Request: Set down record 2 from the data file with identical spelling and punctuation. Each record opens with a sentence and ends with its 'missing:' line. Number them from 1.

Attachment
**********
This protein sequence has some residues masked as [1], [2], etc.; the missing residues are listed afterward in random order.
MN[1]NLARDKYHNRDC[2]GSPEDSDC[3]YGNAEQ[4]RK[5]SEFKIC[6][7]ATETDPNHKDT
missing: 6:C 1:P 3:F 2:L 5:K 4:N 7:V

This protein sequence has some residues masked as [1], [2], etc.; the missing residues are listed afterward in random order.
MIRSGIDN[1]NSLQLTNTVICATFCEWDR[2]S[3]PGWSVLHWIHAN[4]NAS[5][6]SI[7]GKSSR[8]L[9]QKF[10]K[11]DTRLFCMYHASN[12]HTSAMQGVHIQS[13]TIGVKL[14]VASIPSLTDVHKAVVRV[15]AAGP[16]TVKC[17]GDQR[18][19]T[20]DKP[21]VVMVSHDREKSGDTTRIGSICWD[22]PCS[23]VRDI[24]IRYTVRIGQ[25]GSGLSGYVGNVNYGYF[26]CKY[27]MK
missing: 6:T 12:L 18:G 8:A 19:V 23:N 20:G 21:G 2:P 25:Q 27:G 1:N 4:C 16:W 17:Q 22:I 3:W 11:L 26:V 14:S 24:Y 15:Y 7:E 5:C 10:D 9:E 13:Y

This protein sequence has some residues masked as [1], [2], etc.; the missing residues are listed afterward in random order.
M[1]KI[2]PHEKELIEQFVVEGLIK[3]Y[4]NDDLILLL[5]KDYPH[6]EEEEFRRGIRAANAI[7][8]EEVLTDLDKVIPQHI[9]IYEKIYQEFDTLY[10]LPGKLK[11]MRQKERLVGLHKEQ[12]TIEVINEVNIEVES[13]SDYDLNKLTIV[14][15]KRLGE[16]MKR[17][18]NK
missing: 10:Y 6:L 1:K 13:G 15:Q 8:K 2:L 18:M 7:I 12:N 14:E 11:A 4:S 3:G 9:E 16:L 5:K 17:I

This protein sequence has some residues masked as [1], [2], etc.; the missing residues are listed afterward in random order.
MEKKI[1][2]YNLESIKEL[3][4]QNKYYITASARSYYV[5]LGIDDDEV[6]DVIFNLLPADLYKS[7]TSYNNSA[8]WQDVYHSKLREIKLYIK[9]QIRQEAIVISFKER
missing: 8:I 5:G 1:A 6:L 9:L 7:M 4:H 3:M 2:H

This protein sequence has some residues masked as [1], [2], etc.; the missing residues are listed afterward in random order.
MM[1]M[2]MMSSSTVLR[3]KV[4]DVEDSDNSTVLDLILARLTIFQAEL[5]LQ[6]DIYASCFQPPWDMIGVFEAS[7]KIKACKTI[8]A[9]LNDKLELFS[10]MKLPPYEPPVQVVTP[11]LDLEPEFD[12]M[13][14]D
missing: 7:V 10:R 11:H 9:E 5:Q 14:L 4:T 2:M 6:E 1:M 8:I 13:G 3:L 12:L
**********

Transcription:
This protein sequence has some residues masked as [1], [2], etc.; the missing residues are listed afterward in random order.
MIRSGIDN[1]NSLQLTNTVICATFCEWDR[2]S[3]PGWSVLHWIHAN[4]NAS[5][6]SI[7]GKSSR[8]L[9]QKF[10]K[11]DTRLFCMYHASN[12]HTSAMQGVHIQS[13]TIGVKL[14]VASIPSLTDVHKAVVRV[15]AAGP[16]TVKC[17]GDQR[18][19]T[20]DKP[21]VVMVSHDREKSGDTTRIGSICWD[22]PCS[23]VRDI[24]IRYTVRIGQ[25]GSGLSGYVGNVNYGYF[26]CKY[27]MK
missing: 6:T 12:L 18:G 8:A 19:V 23:N 20:G 21:G 2:P 25:Q 27:G 1:N 4:C 16:W 17:Q 22:I 3:W 11:L 26:V 14:S 24:Y 15:Y 7:E 5:C 10:D 9:E 13:Y